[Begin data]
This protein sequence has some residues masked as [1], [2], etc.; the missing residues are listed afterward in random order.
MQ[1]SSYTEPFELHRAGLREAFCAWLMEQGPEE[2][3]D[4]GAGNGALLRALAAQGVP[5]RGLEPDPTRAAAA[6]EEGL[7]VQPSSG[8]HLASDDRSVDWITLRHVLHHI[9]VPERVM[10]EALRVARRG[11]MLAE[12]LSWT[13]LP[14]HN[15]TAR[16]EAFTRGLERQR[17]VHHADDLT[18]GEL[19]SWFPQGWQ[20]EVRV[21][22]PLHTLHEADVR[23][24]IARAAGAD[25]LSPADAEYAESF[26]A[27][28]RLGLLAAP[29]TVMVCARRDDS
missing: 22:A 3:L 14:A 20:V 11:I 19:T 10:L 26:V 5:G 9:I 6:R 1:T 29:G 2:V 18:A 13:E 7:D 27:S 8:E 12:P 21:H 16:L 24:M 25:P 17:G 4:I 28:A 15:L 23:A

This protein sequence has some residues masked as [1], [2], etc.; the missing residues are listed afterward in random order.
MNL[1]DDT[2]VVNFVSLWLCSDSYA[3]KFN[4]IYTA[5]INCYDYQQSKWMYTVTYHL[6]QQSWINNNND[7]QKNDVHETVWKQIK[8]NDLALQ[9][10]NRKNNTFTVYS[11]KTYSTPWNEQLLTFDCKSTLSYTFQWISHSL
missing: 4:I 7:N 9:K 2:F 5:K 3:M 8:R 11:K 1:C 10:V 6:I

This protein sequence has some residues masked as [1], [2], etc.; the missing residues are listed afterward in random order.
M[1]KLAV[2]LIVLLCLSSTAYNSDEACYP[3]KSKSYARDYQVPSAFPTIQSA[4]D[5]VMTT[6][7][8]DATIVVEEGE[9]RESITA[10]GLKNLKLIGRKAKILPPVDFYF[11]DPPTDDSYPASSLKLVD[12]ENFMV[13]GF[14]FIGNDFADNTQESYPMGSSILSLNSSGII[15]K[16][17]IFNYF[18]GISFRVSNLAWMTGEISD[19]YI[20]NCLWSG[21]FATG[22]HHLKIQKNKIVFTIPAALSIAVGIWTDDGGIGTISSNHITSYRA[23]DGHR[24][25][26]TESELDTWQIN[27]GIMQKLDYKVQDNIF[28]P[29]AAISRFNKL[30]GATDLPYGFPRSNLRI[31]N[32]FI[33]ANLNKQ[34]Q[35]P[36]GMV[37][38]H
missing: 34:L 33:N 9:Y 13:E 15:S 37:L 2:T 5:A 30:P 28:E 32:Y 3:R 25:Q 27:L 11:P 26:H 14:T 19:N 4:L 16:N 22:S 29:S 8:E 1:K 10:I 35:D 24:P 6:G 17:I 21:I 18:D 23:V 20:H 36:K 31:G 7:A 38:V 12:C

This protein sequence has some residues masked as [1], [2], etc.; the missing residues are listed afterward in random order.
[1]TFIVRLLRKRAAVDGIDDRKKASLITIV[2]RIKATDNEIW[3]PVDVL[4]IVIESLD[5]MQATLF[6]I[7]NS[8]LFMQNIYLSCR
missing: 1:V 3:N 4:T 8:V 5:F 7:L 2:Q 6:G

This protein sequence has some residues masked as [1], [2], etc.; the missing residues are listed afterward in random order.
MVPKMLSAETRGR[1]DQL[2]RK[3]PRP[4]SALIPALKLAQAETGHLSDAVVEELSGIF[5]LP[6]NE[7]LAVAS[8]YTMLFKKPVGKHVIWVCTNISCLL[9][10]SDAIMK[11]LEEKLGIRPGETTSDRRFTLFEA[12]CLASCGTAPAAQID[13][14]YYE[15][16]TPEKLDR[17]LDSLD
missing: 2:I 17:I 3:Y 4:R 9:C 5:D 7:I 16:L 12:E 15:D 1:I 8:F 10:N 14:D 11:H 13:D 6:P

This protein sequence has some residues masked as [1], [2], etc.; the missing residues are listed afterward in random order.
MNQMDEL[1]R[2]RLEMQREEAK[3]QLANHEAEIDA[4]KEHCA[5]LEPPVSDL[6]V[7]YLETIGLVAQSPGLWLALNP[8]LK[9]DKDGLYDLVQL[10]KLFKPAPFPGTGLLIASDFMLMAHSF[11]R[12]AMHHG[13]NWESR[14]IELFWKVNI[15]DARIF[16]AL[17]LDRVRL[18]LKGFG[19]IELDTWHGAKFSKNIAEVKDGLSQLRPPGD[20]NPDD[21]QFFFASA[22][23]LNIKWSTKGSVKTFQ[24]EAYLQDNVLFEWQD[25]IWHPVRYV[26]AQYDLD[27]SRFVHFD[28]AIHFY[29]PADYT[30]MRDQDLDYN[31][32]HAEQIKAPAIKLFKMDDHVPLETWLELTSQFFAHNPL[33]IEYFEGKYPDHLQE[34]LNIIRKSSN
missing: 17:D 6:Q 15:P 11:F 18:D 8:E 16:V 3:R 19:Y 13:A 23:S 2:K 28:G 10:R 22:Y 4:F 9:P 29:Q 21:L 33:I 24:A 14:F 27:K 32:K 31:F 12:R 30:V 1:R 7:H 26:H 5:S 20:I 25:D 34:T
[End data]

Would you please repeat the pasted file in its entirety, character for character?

This protein sequence has some residues masked as [1], [2], etc.; the missing residues are listed afterward in random order.
MQ[1]SSYTEPFELHRAGLREAFCAWLMEQGPEE[2][3]D[4]GAGNGALLRALAAQGVP[5]RGLEPDPTRAAAA[6]EEGL[7]VQPSSG[8]HLASDDRSVDWITLRHVLHHI[9]VPERVM[10]EALRVARRG[11]MLAE[12]LSWT[13]LP[14]HN[15]TAR[16]EAFTRGLERQR[17]VHHADDLT[18]GEL[19]SWFPQGWQ[20]EVRV[21][22]PLHTLHEADVR[23][24]IARAAGAD[25]LSPADAEYAESF[26]A[27][28]RLGLLAAP[29]TVMVCARRDDS
missing: 22:A 3:L 14:A 20:V 11:I 19:T 10:L 26:V 5:G 9:I 6:R 1:T 29:G 2:V 18:A 13:E 7:D 27:S 8:E 12:P 21:H 16:L 24:M 25:P 17:G 4:I 28:A 15:L 23:A

This protein sequence has some residues masked as [1], [2], etc.; the missing residues are listed afterward in random order.
MNL[1]DDT[2]VVNFVSLWLCSDSYA[3]KFN[4]IYTA[5]INCYDYQQSKWMYTVTYHL[6]QQSWINNNND[7]QKNDVHETVWKQIK[8]NDLALQ[9][10]NRKNNTFTVYS[11]KTYSTPWNEQLLTFDCKSTLSYTFQWISHSL
missing: 4:I 7:N 9:K 2:F 5:K 3:M 8:R 11:K 1:C 10:V 6:I

This protein sequence has some residues masked as [1], [2], etc.; the missing residues are listed afterward in random order.
M[1]KLAV[2]LIVLLCLSSTAYNSDEACYP[3]KSKSYARDYQVPSAFPTIQSA[4]D[5]VMTT[6][7][8]DATIVVEEGE[9]RESITA[10]GLKNLKLIGRKAKILPPVDFYF[11]DPPTDDSYPASSLKLVD[12]ENFMV[13]GF[14]FIGNDFADNTQESYPMGSSILSLNSSGII[15]K[16][17]IFNYF[18]GISFRVSNLAWMTGEISD[19]YI[20]NCLWSG[21]FATG[22]HHLKIQKNKIVFTIPAALSIAVGIWTDDGGIGTISSNHITSYRA[23]DGHR[24][25][26]TESELDTWQIN[27]GIMQKLDYKVQDNIF[28]P[29]AAISRFNKL[30]GATDLPYGFPRSNLRI[31]N[32]FI[33]ANLNKQ[34]Q[35]P[36]GMV[37][38]H
missing: 34:L 33:N 9:Y 13:E 15:S 37:L 2:T 5:A 30:P 28:E 32:Y 3:R 25:Q 27:L 11:P 26:H 14:T 19:N 4:L 16:N 22:S 29:S 8:E 1:K 10:I 35:D 24:P 6:G 17:I 21:I 18:D 23:V 20:H 36:K 31:G 7:A 38:V 12:C

This protein sequence has some residues masked as [1], [2], etc.; the missing residues are listed afterward in random order.
[1]TFIVRLLRKRAAVDGIDDRKKASLITIV[2]RIKATDNEIW[3]PVDVL[4]IVIESLD[5]MQATLF[6]I[7]NS[8]LFMQNIYLSCR
missing: 1:V 3:N 4:T 8:V 5:F 7:L 2:Q 6:G

This protein sequence has some residues masked as [1], [2], etc.; the missing residues are listed afterward in random order.
MVPKMLSAETRGR[1]DQL[2]RK[3]PRP[4]SALIPALKLAQAETGHLSDAVVEELSGIF[5]LP[6]NE[7]LAVAS[8]YTMLFKKPVGKHVIWVCTNISCLL[9][10]SDAIMK[11]LEEKLGIRPGETTSDRRFTLFEA[12]CLASCGTAPAAQID[13][14]YYE[15][16]TPEKLDR[17]LDSLD
missing: 2:I 17:I 3:Y 4:R 9:C 5:D 7:I 16:L 12:E 15:D 1:I 8:F 10:N 14:D 11:H 13:D 6:P

This protein sequence has some residues masked as [1], [2], etc.; the missing residues are listed afterward in random order.
MNQMDEL[1]R[2]RLEMQREEAK[3]QLANHEAEIDA[4]KEHCA[5]LEPPVSDL[6]V[7]YLETIGLVAQSPGLWLALNP[8]LK[9]DKDGLYDLVQL[10]KLFKPAPFPGTGLLIASDFMLMAHSF[11]R[12]AMHHG[13]NWESR[14]IELFWKVNI[15]DARIF[16]AL[17]LDRVRL[18]LKGFG[19]IELDTWHGAKFSKNIAEVKDGLSQLRPPGD[20]NPDD[21]QFFFASA[22][23]LNIKWSTKGSVKTFQ[24]EAYLQDNVLFEWQD[25]IWHPVRYV[26]AQYDLD[27]SRFVHFD[28]AIHFY[29]PADYT[30]MRDQDLDYN[31][32]HAEQIKAPAIKLFKMDDHVPLETWLELTSQFFAHNPL[33]IEYFEGKYPDHLQE[34]LNIIRKSSN
missing: 17:D 6:Q 15:P 11:F 18:D 8:E 16:V 3:R 19:Y 13:A 23:S 2:K 28:G 10:R 22:Y 4:F 9:P 29:Q 21:L 33:I 24:A 14:F 27:K 32:K 31:F 12:R 30:V 1:R 7:H 26:H 5:S 20:I 25:D 34:T